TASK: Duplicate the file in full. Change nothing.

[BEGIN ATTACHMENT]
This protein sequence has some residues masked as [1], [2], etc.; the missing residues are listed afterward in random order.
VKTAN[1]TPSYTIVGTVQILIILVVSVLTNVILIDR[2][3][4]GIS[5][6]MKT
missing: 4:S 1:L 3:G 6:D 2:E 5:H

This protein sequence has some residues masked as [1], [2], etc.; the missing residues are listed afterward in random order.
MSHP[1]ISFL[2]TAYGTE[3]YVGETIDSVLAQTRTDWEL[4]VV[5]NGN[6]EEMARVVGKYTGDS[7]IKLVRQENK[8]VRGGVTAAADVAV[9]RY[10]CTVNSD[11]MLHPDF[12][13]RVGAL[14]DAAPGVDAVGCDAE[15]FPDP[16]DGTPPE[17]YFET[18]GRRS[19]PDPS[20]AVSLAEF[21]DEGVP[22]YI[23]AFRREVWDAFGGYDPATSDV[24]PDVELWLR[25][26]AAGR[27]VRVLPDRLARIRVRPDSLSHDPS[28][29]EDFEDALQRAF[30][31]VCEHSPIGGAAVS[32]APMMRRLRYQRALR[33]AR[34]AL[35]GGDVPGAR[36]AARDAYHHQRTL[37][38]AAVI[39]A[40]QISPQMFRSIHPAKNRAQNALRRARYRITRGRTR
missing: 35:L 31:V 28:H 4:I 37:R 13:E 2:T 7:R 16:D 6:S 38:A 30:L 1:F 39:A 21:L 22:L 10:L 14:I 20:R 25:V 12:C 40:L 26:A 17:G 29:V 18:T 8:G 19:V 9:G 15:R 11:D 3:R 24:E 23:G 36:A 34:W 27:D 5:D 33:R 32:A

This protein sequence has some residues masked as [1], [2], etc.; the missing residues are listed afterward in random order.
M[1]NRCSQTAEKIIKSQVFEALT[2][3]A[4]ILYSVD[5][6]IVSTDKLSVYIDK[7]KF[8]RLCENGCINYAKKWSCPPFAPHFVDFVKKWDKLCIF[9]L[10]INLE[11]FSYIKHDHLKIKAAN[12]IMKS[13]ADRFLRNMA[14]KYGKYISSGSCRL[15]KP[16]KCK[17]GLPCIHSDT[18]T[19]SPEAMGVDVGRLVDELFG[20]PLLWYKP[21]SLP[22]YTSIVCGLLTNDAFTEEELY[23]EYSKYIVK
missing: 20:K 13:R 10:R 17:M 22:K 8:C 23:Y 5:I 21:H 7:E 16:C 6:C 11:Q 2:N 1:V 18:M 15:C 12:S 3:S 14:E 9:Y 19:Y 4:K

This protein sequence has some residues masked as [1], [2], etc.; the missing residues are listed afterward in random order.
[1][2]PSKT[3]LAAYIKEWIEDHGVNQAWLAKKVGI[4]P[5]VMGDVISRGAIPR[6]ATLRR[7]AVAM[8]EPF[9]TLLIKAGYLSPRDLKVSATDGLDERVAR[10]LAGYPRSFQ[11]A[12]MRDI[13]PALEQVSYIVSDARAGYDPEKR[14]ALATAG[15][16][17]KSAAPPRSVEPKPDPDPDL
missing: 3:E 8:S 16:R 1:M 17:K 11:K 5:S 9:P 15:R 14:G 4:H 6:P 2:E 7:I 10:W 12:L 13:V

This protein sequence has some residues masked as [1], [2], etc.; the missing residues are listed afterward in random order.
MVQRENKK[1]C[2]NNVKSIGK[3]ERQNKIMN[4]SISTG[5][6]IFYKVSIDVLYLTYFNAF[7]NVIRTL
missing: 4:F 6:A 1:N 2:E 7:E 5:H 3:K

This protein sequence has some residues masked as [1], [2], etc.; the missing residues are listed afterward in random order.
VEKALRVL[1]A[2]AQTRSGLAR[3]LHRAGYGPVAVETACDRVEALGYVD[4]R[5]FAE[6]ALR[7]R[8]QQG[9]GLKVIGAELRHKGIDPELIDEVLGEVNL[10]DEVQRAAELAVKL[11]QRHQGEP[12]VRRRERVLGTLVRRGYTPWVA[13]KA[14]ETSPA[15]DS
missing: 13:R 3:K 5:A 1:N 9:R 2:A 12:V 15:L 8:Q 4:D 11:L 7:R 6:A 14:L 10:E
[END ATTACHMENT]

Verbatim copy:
This protein sequence has some residues masked as [1], [2], etc.; the missing residues are listed afterward in random order.
VKTAN[1]TPSYTIVGTVQILIILVVSVLTNVILIDR[2][3][4]GIS[5][6]MKT
missing: 4:S 1:L 3:G 6:D 2:E 5:H

This protein sequence has some residues masked as [1], [2], etc.; the missing residues are listed afterward in random order.
MSHP[1]ISFL[2]TAYGTE[3]YVGETIDSVLAQTRTDWEL[4]VV[5]NGN[6]EEMARVVGKYTGDS[7]IKLVRQENK[8]VRGGVTAAADVAV[9]RY[10]CTVNSD[11]MLHPDF[12][13]RVGAL[14]DAAPGVDAVGCDAE[15]FPDP[16]DGTPPE[17]YFET[18]GRRS[19]PDPS[20]AVSLAEF[21]DEGVP[22]YI[23]AFRREVWDAFGGYDPATSDV[24]PDVELWLR[25][26]AAGR[27]VRVLPDRLARIRVRPDSLSHDPS[28][29]EDFEDALQRAF[30][31]VCEHSPIGGAAVS[32]APMMRRLRYQRALR[33]AR[34]AL[35]GGDVPGAR[36]AARDAYHHQRTL[37][38]AAVI[39]A[40]QISPQMFRSIHPAKNRAQNALRRARYRITRGRTR
missing: 35:L 31:V 28:H 4:I 37:R 13:E 2:T 7:R 16:D 6:S 38:A 30:L 1:F 39:A 21:L 22:L 10:L 14:I 20:R 25:V 12:C 40:L 26:A 17:G 29:V 18:T 8:G 19:V 9:G 15:R 11:D 3:R 24:E 23:G 36:A 34:W 27:D 5:D 33:R 32:A

This protein sequence has some residues masked as [1], [2], etc.; the missing residues are listed afterward in random order.
M[1]NRCSQTAEKIIKSQVFEALT[2][3]A[4]ILYSVD[5][6]IVSTDKLSVYIDK[7]KF[8]RLCENGCINYAKKWSCPPFAPHFVDFVKKWDKLCIF[9]L[10]INLE[11]FSYIKHDHLKIKAAN[12]IMKS[13]ADRFLRNMA[14]KYGKYISSGSCRL[15]KP[16]KCK[17]GLPCIHSDT[18]T[19]SPEAMGVDVGRLVDELFG[20]PLLWYKP[21]SLP[22]YTSIVCGLLTNDAFTEEELY[23]EYSKYIVK
missing: 20:K 13:R 10:R 17:M 22:K 8:C 23:Y 5:I 21:H 7:E 16:C 6:C 11:Q 2:N 1:V 18:M 15:C 12:S 3:S 14:E 9:Y 19:Y 4:K

This protein sequence has some residues masked as [1], [2], etc.; the missing residues are listed afterward in random order.
[1][2]PSKT[3]LAAYIKEWIEDHGVNQAWLAKKVGI[4]P[5]VMGDVISRGAIPR[6]ATLRR[7]AVAM[8]EPF[9]TLLIKAGYLSPRDLKVSATDGLDERVAR[10]LAGYPRSFQ[11]A[12]MRDI[13]PALEQVSYIVSDARAGYDPEKR[14]ALATAG[15][16][17]KSAAPPRSVEPKPDPDPDL
missing: 3:E 8:S 16:R 1:M 17:K 11:K 5:S 9:P 15:R 14:G 4:H 6:P 2:E 7:I 10:W 12:L 13:V

This protein sequence has some residues masked as [1], [2], etc.; the missing residues are listed afterward in random order.
MVQRENKK[1]C[2]NNVKSIGK[3]ERQNKIMN[4]SISTG[5][6]IFYKVSIDVLYLTYFNAF[7]NVIRTL
missing: 4:F 6:A 1:N 2:E 7:E 5:H 3:K

This protein sequence has some residues masked as [1], [2], etc.; the missing residues are listed afterward in random order.
VEKALRVL[1]A[2]AQTRSGLAR[3]LHRAGYGPVAVETACDRVEALGYVD[4]R[5]FAE[6]ALR[7]R[8]QQG[9]GLKVIGAELRHKGIDPELIDEVLGEVNL[10]DEVQRAAELAVKL[11]QRHQGEP[12]VRRRERVLGTLVRRGYTPWVA[13]KA[14]ETSPA[15]DS
missing: 13:R 3:K 5:A 1:N 9:R 2:A 12:V 15:L 8:Q 4:D 11:L 7:R 6:A 14:L 10:E